For the next week and a half, daily posts will come to you from the SAA election candidates who have chosen to address the SNAP audience. Election candidates answered questions submitted from SNAP membership. SNAP is not endorsing or recommending against any candidates, we are simply providing candidates a chance to speak directly to our members. Please also take the opportunity to turn these posts into a discussion by utilizing the comments section.
Huck Chair and Head, Special Collections Library, Penn State
Candidate for Council
Read his bio and response to questions posed by the Nominating Committee here.
How did you get your start in the archives field?
I consider myself the “accidental archivist” as I started my career as a rare book librarian. However in my first professional job at the University of Oregon, my boss and mentor was Ken Duckett, SAA Fellow and still one of the best archivists I ever worked with. Ken steered my career towards archives and helped me fill gaps in my training. After processing my first archival collection (the Hallet E. Cole Collection on Zeppelins and Lighter-Than-Air Craft) and helping researchers with diaries and first-hand accounts of traveling the Oregon Trail, I was hooked!
Should SAA focus its services more on archives professionals (archivists) or the archives profession as a whole?
I don’t see these two areas as mutually exclusive and think it would be hard to have one without the other. We must be advocates for the archives profession and seek ways show the public the power, importance, influence, and value of archives. As many archives professionals work for archives that are publicly funded in some form or fashion, it is important for us as a Society to demonstrate to the public why archives matter. In turn to aid us as archival professionals, the Society needs to offer training, communication with colleagues, and opportunities for leadership and growth.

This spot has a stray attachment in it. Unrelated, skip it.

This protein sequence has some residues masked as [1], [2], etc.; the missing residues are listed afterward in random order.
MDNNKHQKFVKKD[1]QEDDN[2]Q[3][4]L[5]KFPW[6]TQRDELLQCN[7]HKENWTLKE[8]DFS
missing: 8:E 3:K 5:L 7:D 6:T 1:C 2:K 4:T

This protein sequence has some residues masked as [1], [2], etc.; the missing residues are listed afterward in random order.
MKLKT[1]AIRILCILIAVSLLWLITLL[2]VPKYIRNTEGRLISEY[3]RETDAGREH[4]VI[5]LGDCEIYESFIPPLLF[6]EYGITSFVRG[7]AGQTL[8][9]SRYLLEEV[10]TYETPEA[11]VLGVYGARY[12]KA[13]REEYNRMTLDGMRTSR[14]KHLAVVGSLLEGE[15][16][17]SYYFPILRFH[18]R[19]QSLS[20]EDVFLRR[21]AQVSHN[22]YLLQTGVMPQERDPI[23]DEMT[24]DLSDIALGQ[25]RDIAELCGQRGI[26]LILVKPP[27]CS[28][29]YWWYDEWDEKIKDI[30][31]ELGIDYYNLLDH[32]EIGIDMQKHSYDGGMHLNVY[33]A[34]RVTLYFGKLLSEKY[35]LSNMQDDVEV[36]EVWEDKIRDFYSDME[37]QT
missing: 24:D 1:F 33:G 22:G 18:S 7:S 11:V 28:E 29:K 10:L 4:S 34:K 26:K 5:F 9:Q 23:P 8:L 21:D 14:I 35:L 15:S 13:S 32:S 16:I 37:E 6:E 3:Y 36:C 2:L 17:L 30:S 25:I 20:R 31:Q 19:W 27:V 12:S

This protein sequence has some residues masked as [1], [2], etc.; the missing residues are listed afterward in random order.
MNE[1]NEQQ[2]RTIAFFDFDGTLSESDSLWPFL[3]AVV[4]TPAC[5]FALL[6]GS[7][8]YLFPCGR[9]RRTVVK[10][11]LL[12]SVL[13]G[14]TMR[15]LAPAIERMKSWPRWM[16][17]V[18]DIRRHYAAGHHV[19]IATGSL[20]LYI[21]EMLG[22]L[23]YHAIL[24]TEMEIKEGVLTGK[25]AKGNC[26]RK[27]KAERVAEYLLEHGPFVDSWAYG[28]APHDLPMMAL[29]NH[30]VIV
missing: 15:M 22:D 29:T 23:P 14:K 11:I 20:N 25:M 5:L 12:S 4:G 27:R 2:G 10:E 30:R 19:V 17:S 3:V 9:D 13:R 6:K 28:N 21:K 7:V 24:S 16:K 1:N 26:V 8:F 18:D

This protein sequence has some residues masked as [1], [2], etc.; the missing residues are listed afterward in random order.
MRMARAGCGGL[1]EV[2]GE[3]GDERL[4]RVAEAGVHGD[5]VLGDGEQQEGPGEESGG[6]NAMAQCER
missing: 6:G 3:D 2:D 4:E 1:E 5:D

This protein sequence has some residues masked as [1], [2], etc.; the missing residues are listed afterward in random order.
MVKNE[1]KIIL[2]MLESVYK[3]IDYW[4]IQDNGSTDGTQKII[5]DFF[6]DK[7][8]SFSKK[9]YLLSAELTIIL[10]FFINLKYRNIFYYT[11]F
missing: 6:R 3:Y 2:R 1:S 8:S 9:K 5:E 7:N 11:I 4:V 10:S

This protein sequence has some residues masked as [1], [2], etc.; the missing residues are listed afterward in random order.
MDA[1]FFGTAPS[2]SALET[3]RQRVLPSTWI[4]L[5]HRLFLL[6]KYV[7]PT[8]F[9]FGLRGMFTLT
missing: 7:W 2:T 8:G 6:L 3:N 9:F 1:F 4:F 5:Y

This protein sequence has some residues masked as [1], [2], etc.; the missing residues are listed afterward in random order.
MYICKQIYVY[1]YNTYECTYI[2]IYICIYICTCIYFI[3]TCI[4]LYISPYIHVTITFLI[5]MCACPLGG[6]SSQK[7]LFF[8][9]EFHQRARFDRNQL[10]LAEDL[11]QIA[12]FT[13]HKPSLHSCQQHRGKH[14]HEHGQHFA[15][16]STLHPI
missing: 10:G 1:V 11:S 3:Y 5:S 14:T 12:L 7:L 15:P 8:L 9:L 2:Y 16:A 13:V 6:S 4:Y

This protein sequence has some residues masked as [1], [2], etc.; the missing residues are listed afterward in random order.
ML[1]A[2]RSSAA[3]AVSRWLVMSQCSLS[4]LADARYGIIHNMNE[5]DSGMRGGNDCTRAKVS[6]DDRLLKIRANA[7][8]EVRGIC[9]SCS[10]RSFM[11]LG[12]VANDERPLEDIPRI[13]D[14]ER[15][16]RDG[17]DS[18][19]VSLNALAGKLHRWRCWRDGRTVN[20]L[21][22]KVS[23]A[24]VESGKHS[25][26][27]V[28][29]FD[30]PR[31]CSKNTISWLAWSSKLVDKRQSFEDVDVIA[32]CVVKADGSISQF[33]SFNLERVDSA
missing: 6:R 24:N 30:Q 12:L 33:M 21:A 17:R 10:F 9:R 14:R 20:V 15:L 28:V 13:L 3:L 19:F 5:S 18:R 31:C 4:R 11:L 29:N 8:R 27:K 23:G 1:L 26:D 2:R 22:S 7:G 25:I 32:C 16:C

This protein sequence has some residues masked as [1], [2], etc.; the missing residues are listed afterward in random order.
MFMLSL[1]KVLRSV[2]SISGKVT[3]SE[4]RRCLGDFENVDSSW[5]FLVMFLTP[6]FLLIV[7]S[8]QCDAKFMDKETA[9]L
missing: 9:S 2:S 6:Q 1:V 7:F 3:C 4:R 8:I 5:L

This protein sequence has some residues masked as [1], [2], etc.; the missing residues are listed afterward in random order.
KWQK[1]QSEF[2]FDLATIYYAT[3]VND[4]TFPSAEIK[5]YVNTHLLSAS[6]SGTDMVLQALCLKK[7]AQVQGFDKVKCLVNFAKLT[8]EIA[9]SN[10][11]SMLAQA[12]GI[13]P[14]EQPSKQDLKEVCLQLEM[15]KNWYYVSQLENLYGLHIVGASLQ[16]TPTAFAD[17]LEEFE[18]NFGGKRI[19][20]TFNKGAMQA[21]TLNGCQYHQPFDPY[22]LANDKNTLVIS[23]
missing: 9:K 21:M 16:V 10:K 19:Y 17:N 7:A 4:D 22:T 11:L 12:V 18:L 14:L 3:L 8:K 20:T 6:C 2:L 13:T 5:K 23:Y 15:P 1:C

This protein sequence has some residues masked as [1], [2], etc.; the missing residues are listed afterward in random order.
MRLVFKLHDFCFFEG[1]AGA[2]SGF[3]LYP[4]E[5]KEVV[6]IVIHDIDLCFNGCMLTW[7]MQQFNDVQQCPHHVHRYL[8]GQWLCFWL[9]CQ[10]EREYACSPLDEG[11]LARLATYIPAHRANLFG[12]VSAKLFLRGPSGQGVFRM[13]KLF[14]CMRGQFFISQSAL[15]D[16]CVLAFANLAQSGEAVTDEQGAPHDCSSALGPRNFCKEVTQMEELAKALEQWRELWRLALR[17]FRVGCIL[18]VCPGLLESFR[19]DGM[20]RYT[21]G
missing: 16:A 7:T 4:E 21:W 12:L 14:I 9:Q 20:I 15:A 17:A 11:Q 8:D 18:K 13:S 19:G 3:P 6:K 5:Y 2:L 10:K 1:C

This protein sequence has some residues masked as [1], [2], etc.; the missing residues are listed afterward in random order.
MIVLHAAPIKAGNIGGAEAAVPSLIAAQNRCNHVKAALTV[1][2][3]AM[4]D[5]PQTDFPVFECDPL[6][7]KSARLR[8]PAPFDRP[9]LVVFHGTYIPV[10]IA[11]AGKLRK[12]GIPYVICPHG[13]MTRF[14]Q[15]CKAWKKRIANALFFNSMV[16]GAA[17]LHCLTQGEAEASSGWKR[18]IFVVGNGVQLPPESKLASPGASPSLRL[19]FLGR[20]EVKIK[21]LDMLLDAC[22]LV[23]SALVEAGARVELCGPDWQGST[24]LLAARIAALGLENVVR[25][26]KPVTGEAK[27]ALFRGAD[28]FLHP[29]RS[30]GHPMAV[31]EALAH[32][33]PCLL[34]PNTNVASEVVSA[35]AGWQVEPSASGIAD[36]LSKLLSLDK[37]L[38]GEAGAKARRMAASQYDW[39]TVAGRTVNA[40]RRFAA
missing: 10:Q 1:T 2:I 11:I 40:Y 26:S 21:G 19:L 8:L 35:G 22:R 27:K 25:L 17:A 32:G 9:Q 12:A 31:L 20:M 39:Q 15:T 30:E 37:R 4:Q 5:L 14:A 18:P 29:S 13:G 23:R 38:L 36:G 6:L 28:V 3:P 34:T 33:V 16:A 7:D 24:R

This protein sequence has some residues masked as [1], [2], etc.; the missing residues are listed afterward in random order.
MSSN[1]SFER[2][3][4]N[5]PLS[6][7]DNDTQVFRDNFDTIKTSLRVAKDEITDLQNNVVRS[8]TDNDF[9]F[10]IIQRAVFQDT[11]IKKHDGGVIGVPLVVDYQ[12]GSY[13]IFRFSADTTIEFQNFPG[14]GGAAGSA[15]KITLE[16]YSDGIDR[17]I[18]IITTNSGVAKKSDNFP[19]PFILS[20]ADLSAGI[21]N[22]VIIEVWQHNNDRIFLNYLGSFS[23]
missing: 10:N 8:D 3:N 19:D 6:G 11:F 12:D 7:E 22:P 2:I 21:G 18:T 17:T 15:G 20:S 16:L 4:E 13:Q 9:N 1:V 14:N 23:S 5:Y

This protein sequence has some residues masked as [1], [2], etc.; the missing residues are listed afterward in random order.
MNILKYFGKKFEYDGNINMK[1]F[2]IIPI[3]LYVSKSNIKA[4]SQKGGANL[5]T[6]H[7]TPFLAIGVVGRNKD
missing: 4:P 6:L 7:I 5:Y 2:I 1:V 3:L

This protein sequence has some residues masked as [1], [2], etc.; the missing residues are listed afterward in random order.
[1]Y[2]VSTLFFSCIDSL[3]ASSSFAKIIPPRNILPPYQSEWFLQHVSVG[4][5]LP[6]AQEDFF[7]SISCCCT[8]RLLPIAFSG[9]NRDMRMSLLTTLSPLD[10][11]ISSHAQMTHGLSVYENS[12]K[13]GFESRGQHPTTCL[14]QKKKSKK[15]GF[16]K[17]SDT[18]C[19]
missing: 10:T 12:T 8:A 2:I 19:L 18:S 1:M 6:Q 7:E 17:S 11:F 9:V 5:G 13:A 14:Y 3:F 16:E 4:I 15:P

How do you see the SNAP Roundtable within the larger picture of SAA?
When I first joined SAA, I would have loved to have found a group like SNAP to help me navigate through the organization and share experiences with others new to the profession. I think smaller, more focused groups like SNAP play a vital role as SAA grows to make sure members do not get lost in the organization.
What do you feel is the responsibility of SAA leadership, and your leadership role in particular, to students and new archives professionals?
We need to make sure that students and those new to profession have voices and membership on our task forces, committees, and other areas of leadership and Society governance. You are the future of the profession and the Society. SAA needs to engage you and demonstrate the value of membership to insure our future as an organization. If elected to Council, I see my role is to think about how our action and programs impact all members.
What advice do you have for new professionals in our field?
Be flexible, take advantage of opportunities, and let your career evolve. Also get involved with your regional and national professional organizations. My SAA dues have been the best career investment I ever made. The colleagues I have met by being part of SAA have given me career advice, helped me brainstorm through work projects, and been sources for continuing education.